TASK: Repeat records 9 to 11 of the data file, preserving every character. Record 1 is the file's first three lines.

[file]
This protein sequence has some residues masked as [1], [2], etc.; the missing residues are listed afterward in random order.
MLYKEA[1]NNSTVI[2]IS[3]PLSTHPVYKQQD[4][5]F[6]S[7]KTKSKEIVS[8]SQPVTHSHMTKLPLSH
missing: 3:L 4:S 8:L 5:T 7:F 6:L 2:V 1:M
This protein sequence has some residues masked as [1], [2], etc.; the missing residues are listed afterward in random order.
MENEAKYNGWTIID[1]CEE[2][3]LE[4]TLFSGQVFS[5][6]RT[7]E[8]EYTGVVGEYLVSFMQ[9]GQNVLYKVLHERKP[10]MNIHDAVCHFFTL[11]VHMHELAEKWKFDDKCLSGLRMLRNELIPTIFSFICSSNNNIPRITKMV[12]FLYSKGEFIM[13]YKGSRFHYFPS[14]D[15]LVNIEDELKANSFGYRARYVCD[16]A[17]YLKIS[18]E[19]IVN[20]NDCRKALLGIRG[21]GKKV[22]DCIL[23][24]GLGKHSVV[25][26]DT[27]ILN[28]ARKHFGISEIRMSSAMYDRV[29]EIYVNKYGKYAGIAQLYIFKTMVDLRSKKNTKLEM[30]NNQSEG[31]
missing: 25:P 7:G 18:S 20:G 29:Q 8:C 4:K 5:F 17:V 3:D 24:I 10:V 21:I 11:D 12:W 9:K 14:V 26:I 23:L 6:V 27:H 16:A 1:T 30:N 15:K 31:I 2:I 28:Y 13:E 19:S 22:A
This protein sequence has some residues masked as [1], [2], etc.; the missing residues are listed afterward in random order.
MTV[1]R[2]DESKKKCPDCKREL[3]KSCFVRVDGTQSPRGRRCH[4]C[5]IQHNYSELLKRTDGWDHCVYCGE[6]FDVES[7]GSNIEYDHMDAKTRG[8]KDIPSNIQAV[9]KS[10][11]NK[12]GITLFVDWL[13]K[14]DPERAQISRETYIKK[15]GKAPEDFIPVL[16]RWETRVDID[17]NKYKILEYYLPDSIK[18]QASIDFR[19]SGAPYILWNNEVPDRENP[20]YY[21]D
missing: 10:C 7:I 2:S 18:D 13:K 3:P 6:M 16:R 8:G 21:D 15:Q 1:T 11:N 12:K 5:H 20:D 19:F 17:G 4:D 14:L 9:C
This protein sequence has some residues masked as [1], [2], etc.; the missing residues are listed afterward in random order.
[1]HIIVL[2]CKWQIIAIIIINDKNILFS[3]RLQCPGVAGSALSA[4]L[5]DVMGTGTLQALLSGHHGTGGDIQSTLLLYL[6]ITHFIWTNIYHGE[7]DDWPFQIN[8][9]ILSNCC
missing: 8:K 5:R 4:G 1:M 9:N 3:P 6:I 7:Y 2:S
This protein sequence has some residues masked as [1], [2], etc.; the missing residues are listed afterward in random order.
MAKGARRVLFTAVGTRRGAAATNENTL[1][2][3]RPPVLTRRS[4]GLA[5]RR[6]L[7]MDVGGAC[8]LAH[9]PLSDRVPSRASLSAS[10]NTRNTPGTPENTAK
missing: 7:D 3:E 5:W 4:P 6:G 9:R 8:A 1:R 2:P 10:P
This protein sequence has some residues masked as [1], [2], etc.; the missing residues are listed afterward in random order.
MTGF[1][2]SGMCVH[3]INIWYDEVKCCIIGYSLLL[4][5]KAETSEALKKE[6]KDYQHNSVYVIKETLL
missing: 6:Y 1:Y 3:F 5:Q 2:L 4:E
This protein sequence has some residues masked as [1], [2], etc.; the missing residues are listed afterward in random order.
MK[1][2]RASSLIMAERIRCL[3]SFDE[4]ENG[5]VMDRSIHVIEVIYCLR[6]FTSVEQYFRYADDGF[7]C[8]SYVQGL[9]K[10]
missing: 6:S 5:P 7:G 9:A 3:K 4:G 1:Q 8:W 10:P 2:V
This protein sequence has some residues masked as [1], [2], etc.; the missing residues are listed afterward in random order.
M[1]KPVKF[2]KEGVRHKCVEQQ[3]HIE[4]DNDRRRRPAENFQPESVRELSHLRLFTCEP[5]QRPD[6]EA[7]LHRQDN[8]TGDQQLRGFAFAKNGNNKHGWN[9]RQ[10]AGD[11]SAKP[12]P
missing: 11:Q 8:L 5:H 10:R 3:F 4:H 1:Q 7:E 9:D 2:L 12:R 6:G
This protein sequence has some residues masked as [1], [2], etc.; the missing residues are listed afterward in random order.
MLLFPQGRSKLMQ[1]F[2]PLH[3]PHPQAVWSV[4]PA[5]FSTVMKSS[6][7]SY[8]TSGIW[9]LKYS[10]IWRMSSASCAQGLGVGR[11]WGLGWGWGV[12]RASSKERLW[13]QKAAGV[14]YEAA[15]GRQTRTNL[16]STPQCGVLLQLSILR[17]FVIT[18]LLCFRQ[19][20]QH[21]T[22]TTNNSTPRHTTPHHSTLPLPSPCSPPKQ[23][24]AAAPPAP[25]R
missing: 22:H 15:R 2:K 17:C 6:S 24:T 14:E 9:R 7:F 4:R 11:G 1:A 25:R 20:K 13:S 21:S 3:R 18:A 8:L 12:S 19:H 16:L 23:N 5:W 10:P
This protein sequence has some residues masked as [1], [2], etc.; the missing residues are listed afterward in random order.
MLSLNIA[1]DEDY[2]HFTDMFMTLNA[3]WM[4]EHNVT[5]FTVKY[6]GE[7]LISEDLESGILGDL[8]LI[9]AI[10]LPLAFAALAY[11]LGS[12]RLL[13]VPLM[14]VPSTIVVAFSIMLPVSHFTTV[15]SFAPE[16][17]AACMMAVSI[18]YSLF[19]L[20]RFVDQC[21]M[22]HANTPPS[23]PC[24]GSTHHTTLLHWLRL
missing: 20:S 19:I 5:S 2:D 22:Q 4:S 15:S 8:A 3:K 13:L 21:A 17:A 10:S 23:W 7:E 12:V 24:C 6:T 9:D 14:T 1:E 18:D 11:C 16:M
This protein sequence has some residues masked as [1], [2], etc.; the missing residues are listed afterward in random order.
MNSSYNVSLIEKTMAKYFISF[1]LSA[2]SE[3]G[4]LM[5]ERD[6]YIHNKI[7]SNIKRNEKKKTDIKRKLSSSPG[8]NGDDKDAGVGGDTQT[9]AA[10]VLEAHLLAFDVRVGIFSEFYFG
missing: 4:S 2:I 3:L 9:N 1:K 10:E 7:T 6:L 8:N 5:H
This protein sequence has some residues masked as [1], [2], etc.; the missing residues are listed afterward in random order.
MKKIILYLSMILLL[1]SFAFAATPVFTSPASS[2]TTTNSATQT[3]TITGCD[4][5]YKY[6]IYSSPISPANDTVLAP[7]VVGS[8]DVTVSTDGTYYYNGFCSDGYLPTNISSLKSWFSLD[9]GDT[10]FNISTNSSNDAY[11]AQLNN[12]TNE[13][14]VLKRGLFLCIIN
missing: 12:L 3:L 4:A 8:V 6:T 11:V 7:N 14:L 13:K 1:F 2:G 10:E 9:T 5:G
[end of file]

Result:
This protein sequence has some residues masked as [1], [2], etc.; the missing residues are listed afterward in random order.
MLLFPQGRSKLMQ[1]F[2]PLH[3]PHPQAVWSV[4]PA[5]FSTVMKSS[6][7]SY[8]TSGIW[9]LKYS[10]IWRMSSASCAQGLGVGR[11]WGLGWGWGV[12]RASSKERLW[13]QKAAGV[14]YEAA[15]GRQTRTNL[16]STPQCGVLLQLSILR[17]FVIT[18]LLCFRQ[19][20]QH[21]T[22]TTNNSTPRHTTPHHSTLPLPSPCSPPKQ[23][24]AAAPPAP[25]R
missing: 22:H 15:R 2:K 17:C 6:S 24:T 14:E 9:R 7:F 4:R 11:G 1:A 25:R 20:K 13:S 21:S 3:R 18:A 8:L 12:S 19:H 16:L 23:N 5:W 10:P
This protein sequence has some residues masked as [1], [2], etc.; the missing residues are listed afterward in random order.
MLSLNIA[1]DEDY[2]HFTDMFMTLNA[3]WM[4]EHNVT[5]FTVKY[6]GE[7]LISEDLESGILGDL[8]LI[9]AI[10]LPLAFAALAY[11]LGS[12]RLL[13]VPLM[14]VPSTIVVAFSIMLPVSHFTTV[15]SFAPE[16][17]AACMMAVSI[18]YSLF[19]L[20]RFVDQC[21]M[22]HANTPPS[23]PC[24]GSTHHTTLLHWLRL
missing: 20:S 19:I 5:S 2:D 22:Q 4:S 15:S 8:A 3:K 13:L 21:A 17:A 10:S 23:W 7:E 12:V 24:C 6:T 9:D 14:T 1:E 18:D 11:C 16:M
This protein sequence has some residues masked as [1], [2], etc.; the missing residues are listed afterward in random order.
MNSSYNVSLIEKTMAKYFISF[1]LSA[2]SE[3]G[4]LM[5]ERD[6]YIHNKI[7]SNIKRNEKKKTDIKRKLSSSPG[8]NGDDKDAGVGGDTQT[9]AA[10]VLEAHLLAFDVRVGIFSEFYFG
missing: 4:S 2:I 3:L 9:N 1:K 10:E 7:T 6:L 8:N 5:H